When your newborn baby won’t stop crying, it can start to feel desperate. You may be worried that there is something wrong with your baby, that you aren’t a good enough mother, that you don’t have the instincts or that you won’t ever be able to connect. Yep, I understand. I’ve had all of those feelings. But the truth is that you can handle it. And you are a good mother! You just need to use a few simple tricks to soothe your baby's crying.
All babies cry. It’s how they communicate their needs – and desires – with you. But, depending on their personality and health, some babies cry way more than others. And some newborn babies have colic – my daughter did and we always referred to that as “next level crying”. Let’s look at some typical reasons why babies cry:
Acid reflux/Upset Tummy
But if you rule these out and your baby is still crying, there are definitely things you can do. As a Certified Happiest Baby Educator, I can assure you that you can actually STOP the crying. I’ve seen it done many times! Read below to learn how:
Using the 5 Ss to Cure Crying
Have you heard of the 5s? Developed by Dr. Harvey Karp of “The Happiest Baby on the Block”, these magical steps can literally stop a baby’s cries - in it’s tracks. It’s not magic – it’s based on the science of re-creating the feelings of the womb in what he calls the “4th trimester.” The 5s are best done in order and they include: swaddle, side/stomach position, shush, swing, and suck. Let’s take a closer look at each one:
When done correctly, the swaddle provides the same snugness of the womb and is the baseline of calming a baby’s cries. Many parents assume their baby doesn’t like the swaddle because their baby struggles against it, cries harder or wiggles out. Don’t fall for this! Swaddling might not immediately calm her but it will help to restrain her flailing movements and draw her concentration in so she can pay attention to what you do next. This is the magic of the swaddle. In the same way, using a swaddle while baby sleeps (on their back) can help to reduce the impact of the startle reflex and help a baby sleep for longer periods.
If your baby is crying, leaving her on her back will make her even more unhappy. Instead, picking her up and rolling her to her side or holding her on her tummy helps to switch on that calming reflex. But note that the side/stomach position should be used for calming only – a baby should always be placed on their back to sleep.
White noise or the shhhh of a parent is magic. To really make it work, elevate the level of the shhh to the level of your baby’s cries (or wails). This means, if she is screaming then your shush should be up close to her ear and loud. (Louder than you think) Once she calms, you can turn down the white noise or lower your shushing sound. If used correctly, white noise is also an amazing tool for sleep. For an up close look at the usefulness of white noise and typical mistakes to avoid when using white noise, be sure to read my article here.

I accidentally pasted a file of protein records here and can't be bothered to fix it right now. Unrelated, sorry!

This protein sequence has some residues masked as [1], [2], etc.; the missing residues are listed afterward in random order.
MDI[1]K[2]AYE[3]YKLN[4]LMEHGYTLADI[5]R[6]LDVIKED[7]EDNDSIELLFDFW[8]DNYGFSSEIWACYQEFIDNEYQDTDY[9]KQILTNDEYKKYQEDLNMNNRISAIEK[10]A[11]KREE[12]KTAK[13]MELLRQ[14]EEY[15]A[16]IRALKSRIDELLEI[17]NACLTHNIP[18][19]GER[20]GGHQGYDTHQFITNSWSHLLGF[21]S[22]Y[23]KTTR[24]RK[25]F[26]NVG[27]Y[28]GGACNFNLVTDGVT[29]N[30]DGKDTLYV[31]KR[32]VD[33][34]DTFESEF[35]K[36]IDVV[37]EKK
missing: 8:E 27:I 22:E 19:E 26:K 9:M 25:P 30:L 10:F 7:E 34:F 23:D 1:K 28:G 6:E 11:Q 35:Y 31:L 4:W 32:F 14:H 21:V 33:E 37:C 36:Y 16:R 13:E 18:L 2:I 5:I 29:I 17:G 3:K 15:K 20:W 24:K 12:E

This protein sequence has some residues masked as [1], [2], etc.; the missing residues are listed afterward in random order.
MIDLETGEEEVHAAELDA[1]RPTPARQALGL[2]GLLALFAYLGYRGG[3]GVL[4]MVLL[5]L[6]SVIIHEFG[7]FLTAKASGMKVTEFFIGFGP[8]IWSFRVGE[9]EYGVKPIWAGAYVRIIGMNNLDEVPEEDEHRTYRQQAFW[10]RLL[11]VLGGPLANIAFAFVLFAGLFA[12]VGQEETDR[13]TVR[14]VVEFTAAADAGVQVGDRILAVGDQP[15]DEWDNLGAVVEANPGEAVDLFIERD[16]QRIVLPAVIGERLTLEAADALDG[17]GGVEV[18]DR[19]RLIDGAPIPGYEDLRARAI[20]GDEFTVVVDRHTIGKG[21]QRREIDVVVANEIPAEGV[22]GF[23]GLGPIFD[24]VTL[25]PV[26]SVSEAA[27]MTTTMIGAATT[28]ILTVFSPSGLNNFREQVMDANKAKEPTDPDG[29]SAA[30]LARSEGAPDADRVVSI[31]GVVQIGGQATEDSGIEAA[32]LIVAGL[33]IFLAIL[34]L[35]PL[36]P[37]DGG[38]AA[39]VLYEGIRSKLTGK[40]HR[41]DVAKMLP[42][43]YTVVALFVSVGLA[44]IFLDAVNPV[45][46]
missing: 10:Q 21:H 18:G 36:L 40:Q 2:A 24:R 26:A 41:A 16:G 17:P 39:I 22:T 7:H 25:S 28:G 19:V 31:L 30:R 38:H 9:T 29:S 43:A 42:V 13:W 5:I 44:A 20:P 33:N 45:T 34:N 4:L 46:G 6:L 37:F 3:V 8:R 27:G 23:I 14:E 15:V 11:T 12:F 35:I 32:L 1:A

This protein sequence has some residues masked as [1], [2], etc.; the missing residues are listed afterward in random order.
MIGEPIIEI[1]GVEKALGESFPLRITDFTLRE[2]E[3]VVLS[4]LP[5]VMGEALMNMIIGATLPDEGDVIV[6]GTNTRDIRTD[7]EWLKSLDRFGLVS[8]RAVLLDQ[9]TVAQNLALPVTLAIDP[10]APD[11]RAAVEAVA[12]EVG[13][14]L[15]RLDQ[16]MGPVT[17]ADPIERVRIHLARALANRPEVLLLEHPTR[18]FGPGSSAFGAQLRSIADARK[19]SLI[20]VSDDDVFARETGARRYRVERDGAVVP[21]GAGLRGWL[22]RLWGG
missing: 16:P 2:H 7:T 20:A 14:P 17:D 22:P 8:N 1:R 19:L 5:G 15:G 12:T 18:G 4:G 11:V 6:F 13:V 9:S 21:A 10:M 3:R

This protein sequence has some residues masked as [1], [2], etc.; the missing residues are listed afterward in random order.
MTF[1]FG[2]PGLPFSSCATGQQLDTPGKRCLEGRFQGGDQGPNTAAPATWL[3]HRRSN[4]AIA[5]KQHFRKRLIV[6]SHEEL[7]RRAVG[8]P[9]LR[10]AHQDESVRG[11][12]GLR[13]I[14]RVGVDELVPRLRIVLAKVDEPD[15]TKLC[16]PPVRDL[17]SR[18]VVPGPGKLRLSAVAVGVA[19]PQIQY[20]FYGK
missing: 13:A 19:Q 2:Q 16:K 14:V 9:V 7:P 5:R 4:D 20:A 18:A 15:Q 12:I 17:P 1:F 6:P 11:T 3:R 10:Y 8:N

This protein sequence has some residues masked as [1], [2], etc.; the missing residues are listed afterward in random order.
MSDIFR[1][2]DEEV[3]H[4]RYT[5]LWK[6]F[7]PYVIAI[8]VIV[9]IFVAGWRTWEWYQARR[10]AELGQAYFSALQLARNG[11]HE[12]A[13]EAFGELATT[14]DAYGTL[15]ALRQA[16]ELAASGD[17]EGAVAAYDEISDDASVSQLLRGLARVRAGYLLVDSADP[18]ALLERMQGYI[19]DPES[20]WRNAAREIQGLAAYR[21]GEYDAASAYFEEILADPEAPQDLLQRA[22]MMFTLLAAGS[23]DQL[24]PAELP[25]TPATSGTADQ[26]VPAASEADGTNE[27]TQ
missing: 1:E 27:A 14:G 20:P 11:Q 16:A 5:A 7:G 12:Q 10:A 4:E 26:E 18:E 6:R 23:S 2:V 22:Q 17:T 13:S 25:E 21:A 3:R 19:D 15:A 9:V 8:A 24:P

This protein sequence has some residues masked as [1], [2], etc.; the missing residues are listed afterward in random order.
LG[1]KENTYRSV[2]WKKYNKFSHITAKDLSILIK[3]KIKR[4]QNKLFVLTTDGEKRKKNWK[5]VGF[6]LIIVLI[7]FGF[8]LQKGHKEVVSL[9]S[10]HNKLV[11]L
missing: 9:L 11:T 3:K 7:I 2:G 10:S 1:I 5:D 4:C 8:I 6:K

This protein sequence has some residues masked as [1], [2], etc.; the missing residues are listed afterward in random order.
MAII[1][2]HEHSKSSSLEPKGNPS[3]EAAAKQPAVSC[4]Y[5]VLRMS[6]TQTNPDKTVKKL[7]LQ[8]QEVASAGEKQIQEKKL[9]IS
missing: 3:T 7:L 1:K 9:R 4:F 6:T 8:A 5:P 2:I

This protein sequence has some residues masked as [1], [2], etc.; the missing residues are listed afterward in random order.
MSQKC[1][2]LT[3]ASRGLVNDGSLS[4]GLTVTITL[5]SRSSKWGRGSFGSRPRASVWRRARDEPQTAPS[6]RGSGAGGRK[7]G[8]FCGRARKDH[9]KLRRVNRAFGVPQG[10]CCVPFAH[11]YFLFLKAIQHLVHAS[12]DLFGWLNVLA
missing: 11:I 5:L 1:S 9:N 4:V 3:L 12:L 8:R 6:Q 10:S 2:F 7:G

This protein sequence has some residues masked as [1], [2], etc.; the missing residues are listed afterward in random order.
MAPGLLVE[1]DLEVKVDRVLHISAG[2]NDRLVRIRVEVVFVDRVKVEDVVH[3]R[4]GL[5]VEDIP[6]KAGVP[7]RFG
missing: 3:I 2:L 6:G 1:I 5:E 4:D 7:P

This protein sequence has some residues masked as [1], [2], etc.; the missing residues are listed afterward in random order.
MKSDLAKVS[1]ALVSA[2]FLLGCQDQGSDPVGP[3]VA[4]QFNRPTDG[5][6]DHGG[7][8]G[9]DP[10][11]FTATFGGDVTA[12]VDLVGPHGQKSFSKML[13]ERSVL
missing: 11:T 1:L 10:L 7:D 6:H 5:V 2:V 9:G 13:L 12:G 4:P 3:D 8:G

The swing or holding your baby and softly jiggling (not shaking) her can also really help to reduce crying during a meltdown. Once your baby is swaddled, and you’ve used the stomach/side position and shushing to calm her, then the swinging motion can help to keep her calm for longer periods. You can also use a swing (fully reclined and securely fastened) to help keep your baby calmer while he naps - and you take a moment to yourself! However, keep in mind that it's super important that your baby remains in your view and that you make sure the swing is fully reclined. These are necessary steps to ensuring baby's safety - especially when baby is young and their necks are more likely to tip forward and close their airway. Be sure to check with your pediatrician for guidance.
The final S – sucking – is what Dr. Karp calls the “icing on the cake” and it’s definitely my second favorite (after white noise, of course!). For sucking, you can offer baby your breast, bottle, clean finger or pacifier. The sucking motion is also great for helping a new baby fall and stay asleep (and the AAP recommends its use during naps and at bedtime to reduce the risk of SIDS). Quick tip: to teach a baby to keep a pacifier in their mouth on their own, gently tug on it as soon as they start sucking.
Have you tried the 5s? What was your experience? Comment below and let me know! If you haven’t, given them a try the next time your baby is in meltdown mode and come let me know how it went. And be sure to come back next week too and check out “5 common mistakes parents make with 5s and how to avoid them.”
If you’re having a hard time handling your colicky or crying baby, know that you aren’t alone. Pay attention to your internal red flags and lay your baby down and walk away if you need to. Remember, you don’t have to be perfect. If you need to take a break, it's ok. If you need someone to talk to or to help you develop a plan, be sure to check out my services page. You can also download the free motherhood guide below!
You are a good mom!
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